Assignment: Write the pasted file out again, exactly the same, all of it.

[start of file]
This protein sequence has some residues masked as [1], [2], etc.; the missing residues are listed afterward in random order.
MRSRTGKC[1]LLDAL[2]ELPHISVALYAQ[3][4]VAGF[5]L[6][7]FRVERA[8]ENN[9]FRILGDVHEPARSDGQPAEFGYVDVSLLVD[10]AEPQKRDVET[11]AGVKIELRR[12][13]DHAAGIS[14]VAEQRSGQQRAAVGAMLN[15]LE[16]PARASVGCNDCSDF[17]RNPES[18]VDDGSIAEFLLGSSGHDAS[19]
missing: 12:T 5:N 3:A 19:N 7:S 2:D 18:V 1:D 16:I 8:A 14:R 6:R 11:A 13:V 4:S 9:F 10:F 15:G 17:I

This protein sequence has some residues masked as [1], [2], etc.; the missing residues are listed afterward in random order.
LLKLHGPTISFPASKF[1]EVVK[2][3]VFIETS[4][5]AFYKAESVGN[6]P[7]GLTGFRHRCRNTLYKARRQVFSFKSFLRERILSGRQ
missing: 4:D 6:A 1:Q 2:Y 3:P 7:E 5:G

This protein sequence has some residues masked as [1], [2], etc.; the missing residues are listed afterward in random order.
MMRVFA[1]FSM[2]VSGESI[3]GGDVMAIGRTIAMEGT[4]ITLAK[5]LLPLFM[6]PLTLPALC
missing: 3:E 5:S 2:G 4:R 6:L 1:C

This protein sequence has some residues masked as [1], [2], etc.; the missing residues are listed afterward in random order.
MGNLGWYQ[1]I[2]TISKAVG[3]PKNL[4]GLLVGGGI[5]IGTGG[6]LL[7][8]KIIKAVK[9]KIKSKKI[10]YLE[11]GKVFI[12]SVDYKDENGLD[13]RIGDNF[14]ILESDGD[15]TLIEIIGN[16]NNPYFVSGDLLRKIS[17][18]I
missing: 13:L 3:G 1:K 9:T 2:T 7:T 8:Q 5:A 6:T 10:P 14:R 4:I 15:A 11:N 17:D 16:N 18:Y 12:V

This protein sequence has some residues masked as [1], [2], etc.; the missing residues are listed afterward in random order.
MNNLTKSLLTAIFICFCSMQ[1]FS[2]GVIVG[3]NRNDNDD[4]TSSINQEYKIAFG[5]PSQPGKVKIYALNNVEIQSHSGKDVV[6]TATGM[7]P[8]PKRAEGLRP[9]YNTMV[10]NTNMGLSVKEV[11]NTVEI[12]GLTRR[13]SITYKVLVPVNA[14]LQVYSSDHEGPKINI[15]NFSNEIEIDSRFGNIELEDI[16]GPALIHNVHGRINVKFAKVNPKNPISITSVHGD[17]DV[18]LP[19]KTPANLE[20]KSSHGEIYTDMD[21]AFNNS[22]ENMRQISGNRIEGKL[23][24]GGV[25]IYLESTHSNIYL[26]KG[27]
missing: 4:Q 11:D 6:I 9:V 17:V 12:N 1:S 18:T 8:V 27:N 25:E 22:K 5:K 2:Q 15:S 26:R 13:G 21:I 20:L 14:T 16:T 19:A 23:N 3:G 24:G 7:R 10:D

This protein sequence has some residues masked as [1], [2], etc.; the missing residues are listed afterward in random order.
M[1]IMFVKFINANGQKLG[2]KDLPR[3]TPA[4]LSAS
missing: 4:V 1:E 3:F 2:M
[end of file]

This protein sequence has some residues masked as [1], [2], etc.; the missing residues are listed afterward in random order.
MRSRTGKC[1]LLDAL[2]ELPHISVALYAQ[3][4]VAGF[5]L[6][7]FRVERA[8]ENN[9]FRILGDVHEPARSDGQPAEFGYVDVSLLVD[10]AEPQKRDVET[11]AGVKIELRR[12][13]DHAAGIS[14]VAEQRSGQQRAAVGAMLN[15]LE[16]PARASVGCNDCSDF[17]RNPES[18]VDDGSIAEFLLGSSGHDAS[19]
missing: 12:T 5:N 3:A 19:N 7:S 2:D 18:V 1:D 16:I 8:A 14:R 6:R 11:A 13:V 4:S 9:F 10:F 15:G 17:I

This protein sequence has some residues masked as [1], [2], etc.; the missing residues are listed afterward in random order.
LLKLHGPTISFPASKF[1]EVVK[2][3]VFIETS[4][5]AFYKAESVGN[6]P[7]GLTGFRHRCRNTLYKARRQVFSFKSFLRERILSGRQ
missing: 4:D 6:A 1:Q 2:Y 3:P 7:E 5:G

This protein sequence has some residues masked as [1], [2], etc.; the missing residues are listed afterward in random order.
MMRVFA[1]FSM[2]VSGESI[3]GGDVMAIGRTIAMEGT[4]ITLAK[5]LLPLFM[6]PLTLPALC
missing: 3:E 5:S 2:G 4:R 6:L 1:C

This protein sequence has some residues masked as [1], [2], etc.; the missing residues are listed afterward in random order.
MGNLGWYQ[1]I[2]TISKAVG[3]PKNL[4]GLLVGGGI[5]IGTGG[6]LL[7][8]KIIKAVK[9]KIKSKKI[10]YLE[11]GKVFI[12]SVDYKDENGLD[13]RIGDNF[14]ILESDGD[15]TLIEIIGN[16]NNPYFVSGDLLRKIS[17][18]I
missing: 13:L 3:G 1:K 9:T 2:T 7:T 8:Q 5:A 6:T 10:P 14:R 4:I 15:A 11:N 17:D 16:N 18:Y 12:V

This protein sequence has some residues masked as [1], [2], etc.; the missing residues are listed afterward in random order.
MNNLTKSLLTAIFICFCSMQ[1]FS[2]GVIVG[3]NRNDNDD[4]TSSINQEYKIAFG[5]PSQPGKVKIYALNNVEIQSHSGKDVV[6]TATGM[7]P[8]PKRAEGLRP[9]YNTMV[10]NTNMGLSVKEV[11]NTVEI[12]GLTRR[13]SITYKVLVPVNA[14]LQVYSSDHEGPKINI[15]NFSNEIEIDSRFGNIELEDI[16]GPALIHNVHGRINVKFAKVNPKNPISITSVHGD[17]DV[18]LP[19]KTPANLE[20]KSSHGEIYTDMD[21]AFNNS[22]ENMRQISGNRIEGKL[23][24]GGV[25]IYLESTHSNIYL[26]KG[27]
missing: 4:Q 11:D 6:I 9:V 17:V 12:N 1:S 18:T 8:V 27:N 25:E 22:K 5:K 2:Q 15:S 26:R 13:G 21:I 20:L 14:T 16:T 19:A 23:N 3:G 24:G 7:R 10:D

This protein sequence has some residues masked as [1], [2], etc.; the missing residues are listed afterward in random order.
M[1]IMFVKFINANGQKLG[2]KDLPR[3]TPA[4]LSAS
missing: 4:V 1:E 3:F 2:M